Add More Nuts to Your Diet for Added Protein
Fitness fanatics, health enthusiasts and vegetarians all turn to nuts as a great plant source of protein. Many people know that nuts can be good for them, but do you know why? Check out some of the reasons you should add nuts to you diet, which types are the best and how to do it.
People used to avoid nuts because they have high levels of fat, but experts now agree that fat from nuts isn't so bad. In fact, the unsaturated fats, fiber and sterols in nuts have been shown to lower bad cholesterol in the body, according to the University of Michigan. Omega-3 fatty acids found in nuts can contribute to heart wellness too.
Nuts are nutritious and dense with vitamin E, folic acid, calcium, copper and magnesium in small servings. But protein is the most attractive nutrient for many, because it's so important to the human body.
As Harvard's School of Public Health explained, protein is part of nearly every part of the human body. Not only does it help build muscle after a workout, but the roughly 10,000 proteins in the human body are critical to a variety of every day functions, including breathing.
Which Varieties Are the Best?
There are many types of nuts, so make sure you pick the type that will give you nutrients you're looking for.
- Peanuts - Although peanuts are technically legumes, they fit the nutritional profile for nuts in many ways. Just 1 cup of peanuts has 37 grams of protein - or nearly as much as is recommended in a single day for adults. They also pack some power with 828 calories.
- Almonds - Known for being one of the leanest nuts, a cup of whole raw almonds has 828 calories as well as 30 grams of protein. Almonds are also rich in vitamin E, fatty acids, copper, riboflavin, zinc and magnesium.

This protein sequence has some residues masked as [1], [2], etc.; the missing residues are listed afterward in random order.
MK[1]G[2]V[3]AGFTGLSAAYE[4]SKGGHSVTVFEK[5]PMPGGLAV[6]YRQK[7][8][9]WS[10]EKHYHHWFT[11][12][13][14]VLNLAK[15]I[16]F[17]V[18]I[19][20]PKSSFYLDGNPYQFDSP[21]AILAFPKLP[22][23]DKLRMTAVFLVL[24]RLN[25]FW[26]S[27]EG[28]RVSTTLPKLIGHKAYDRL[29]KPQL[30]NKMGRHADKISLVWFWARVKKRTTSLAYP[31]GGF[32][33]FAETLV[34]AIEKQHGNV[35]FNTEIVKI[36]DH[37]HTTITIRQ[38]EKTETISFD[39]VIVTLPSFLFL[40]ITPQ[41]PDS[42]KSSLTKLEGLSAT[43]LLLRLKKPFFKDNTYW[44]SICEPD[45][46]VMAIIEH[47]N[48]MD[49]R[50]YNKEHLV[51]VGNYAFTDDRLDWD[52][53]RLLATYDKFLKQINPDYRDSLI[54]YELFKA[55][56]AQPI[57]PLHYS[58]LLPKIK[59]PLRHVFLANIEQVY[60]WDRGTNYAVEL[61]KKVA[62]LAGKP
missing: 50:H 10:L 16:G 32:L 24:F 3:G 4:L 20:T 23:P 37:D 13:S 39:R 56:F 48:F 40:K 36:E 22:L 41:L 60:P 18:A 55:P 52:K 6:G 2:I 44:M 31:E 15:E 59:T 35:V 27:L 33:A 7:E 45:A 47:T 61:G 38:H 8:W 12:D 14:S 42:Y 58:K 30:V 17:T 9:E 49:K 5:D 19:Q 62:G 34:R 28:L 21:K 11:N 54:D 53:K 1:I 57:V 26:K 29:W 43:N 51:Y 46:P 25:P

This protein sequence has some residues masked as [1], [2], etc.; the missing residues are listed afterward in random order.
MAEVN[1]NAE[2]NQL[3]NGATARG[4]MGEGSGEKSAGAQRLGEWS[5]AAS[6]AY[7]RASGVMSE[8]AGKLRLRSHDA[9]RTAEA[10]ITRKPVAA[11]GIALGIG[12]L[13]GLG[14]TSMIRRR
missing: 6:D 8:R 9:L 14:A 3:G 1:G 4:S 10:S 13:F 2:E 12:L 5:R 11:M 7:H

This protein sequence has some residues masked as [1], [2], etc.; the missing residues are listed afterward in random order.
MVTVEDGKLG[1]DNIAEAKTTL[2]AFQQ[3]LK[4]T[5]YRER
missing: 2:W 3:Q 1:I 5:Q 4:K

- Pistachios - One cup of pistachios has about 24 grams of protein, 691 calories and more than 12 grams of fiber. Crack open a few of these for a quick snack that also features copper, phosphorus, magnesium and thiamin.
- Pecans - When they're not candied or in a pie, pecans can be a nutritious addition to your diet with zinc, copper, fiber, manganese, phosphorus and thiamin. One cup of chopped pecans has 10 grams of protein and 753 calories.
- Walnuts - A cup of chopped English walnuts has 12 grams of protein, 5 grams of fiber and only about 500 calories. They're also full of vitamin B6, copper, phosphorus, magnesium and zinc.
How Can I incorporate More Nuts Into My Diet?
Once you start eating more nuts, it isn't hard to incorporate them into nearly any food, from walnuts in your chocolate chip cookies to pasta with pine nuts. The easiest way to get started however, might be with some homemade nut butter.
Use the Oster® Versa® Performance Blender With Food Processor And Blend'N Go Cups and 4-Cup Mini-Jar to make whatever butters you desire. All you need is a little salt - and sugar, if you want - and plenty of nuts to whip up your favorite variety in the blender's mini-jar. Within minutes you's have plentiful nut butter to enjoy on a sandwich, slices of apples or celery for a protein-filled post-workout snack.